Live plants such as pothos, philodendron, ficus, etc can provide excellent hiding spots and opportunity to drink water droplets from their leaves.
You also want to be sure that your enclosure has a secure screen lid or top (mostly to keep other things out rather than your crested gecko in) that provides adequate ventilation and support for a light if needed.
Your gargoyle geckos will require a constant humidity of 60%-70%.
Maintaining such a humidity will require you to mist the geckos enclosure, sometimes multiple times a day.
Misting can be down with a simple spray bottle or with an automated system like MistKing.
Using a hydrometer, a device for measuring humidity is a must with gargs. Fortunately they are inexpensive and readily available.
As a very basic substrate paper towels can be used to maintain a high level of sanitary conditions and aide in cleaning.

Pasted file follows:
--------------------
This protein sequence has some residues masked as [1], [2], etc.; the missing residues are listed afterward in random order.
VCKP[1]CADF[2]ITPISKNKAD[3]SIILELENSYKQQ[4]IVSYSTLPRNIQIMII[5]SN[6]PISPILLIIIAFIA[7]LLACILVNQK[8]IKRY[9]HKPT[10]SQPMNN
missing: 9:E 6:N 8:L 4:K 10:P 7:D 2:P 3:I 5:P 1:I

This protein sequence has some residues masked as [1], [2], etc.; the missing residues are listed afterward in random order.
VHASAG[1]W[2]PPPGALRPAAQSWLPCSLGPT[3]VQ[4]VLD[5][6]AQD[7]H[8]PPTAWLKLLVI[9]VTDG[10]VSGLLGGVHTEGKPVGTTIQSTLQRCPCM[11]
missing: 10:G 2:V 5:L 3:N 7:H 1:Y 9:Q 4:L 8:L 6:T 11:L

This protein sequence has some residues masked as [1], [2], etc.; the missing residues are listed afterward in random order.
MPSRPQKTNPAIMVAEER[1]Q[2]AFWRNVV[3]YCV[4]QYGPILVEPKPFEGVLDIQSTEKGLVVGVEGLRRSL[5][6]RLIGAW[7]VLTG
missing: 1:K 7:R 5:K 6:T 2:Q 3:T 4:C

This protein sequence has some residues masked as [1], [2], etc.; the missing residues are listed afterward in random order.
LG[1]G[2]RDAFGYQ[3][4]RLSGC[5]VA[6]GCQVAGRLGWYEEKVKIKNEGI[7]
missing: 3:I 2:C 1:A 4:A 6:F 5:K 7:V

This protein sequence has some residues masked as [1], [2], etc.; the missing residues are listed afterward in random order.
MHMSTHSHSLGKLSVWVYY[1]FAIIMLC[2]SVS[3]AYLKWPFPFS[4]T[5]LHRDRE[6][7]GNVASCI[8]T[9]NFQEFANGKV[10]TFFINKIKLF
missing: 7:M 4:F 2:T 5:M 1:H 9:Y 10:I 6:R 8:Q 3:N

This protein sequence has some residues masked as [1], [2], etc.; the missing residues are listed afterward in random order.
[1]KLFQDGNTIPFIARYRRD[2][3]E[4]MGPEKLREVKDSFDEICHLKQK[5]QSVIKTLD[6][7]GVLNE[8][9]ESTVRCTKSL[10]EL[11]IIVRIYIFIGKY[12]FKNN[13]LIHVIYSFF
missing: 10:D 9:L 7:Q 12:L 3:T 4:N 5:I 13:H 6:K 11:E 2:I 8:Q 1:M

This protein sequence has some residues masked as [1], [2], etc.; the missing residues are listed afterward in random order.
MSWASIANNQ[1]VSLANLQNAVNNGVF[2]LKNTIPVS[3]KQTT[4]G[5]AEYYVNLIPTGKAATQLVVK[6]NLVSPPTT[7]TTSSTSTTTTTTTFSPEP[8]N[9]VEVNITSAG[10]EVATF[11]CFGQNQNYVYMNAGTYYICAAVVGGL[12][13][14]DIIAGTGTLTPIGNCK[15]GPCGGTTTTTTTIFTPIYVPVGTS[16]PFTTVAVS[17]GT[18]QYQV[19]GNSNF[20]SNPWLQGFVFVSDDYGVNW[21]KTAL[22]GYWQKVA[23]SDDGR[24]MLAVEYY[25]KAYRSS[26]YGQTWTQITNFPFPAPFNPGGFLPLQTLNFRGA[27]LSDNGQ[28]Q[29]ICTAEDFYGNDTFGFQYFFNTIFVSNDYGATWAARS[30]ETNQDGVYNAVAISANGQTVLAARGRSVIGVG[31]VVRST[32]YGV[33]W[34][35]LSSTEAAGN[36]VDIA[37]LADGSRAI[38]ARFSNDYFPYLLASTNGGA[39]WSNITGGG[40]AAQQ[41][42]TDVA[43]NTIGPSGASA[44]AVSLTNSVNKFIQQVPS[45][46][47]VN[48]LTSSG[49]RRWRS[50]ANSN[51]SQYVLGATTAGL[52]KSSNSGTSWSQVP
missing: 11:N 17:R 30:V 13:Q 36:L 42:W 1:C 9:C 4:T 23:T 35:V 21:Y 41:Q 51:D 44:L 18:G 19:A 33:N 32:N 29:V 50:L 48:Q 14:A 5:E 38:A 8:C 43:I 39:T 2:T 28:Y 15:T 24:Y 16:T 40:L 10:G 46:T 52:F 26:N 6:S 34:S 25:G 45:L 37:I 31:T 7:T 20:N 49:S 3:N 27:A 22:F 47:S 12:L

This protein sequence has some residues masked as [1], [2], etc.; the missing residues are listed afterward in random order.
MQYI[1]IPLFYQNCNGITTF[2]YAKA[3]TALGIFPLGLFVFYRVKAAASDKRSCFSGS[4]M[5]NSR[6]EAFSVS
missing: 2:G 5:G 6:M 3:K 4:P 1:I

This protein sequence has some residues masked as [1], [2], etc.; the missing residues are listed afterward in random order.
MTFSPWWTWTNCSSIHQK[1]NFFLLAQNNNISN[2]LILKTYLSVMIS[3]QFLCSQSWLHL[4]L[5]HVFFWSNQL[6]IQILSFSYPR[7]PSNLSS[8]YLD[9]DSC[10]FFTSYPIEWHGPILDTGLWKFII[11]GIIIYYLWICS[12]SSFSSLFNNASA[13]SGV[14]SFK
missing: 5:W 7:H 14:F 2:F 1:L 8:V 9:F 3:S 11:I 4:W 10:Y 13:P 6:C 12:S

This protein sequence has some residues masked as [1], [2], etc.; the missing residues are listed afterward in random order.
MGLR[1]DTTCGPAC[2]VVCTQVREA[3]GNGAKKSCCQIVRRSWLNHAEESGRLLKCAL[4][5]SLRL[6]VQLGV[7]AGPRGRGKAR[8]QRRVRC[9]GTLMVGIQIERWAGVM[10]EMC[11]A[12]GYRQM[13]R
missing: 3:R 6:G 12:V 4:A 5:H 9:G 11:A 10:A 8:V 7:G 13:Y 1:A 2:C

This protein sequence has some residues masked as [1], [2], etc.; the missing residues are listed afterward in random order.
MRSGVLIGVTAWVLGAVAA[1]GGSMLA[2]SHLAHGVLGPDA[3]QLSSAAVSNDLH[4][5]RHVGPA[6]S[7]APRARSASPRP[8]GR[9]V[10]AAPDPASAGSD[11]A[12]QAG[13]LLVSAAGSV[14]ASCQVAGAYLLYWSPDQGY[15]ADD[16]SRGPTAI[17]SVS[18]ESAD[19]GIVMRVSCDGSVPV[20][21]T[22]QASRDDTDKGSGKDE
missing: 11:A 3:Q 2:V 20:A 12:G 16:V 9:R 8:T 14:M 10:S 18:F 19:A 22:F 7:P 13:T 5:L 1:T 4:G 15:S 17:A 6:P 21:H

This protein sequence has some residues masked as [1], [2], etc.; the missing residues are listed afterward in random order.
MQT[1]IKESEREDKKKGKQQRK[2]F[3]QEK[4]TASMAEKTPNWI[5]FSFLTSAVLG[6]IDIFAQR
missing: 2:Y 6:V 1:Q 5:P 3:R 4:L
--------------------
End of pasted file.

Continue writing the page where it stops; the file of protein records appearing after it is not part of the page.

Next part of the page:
Many gargoyle owners however, use varying substrate mixes containing peat moss, coco fiber, or orchid bark. Substrates like these look great and also help to maintain humidity by retaining some moisture.
A daily daytime temperature between 74-78°F is perfect for gargoyle geckos. A night time drop in temperature to 70-74°F is ideal.
Average household temperatures coincides with this night time temperature (65-75°F) so you most likely only need heating for your enclosure’s daytime temperatures.
Heating of your gargoyle gecko’s enclosure can be accomplished by using a ceramic heat emitter or low-watt red heat bulb.
Remember that crested geckos don’t like high temperatures (higher than most average household temperatures anyway) so heating elements or lamps don’t need to be extremely powerful.
Do not use heating rocks or stones that go inside of your enclosure. These can cause severe burns for your gecko.
While your gargoyle gecko doesn’t require any specialized lighting, a low output UVB light can be beneficial as well as visually appealing to the colors and patterns of your gecko.
That said, lighting is more for any live plants in your enclosure and your own enjoyment rather than your geckos.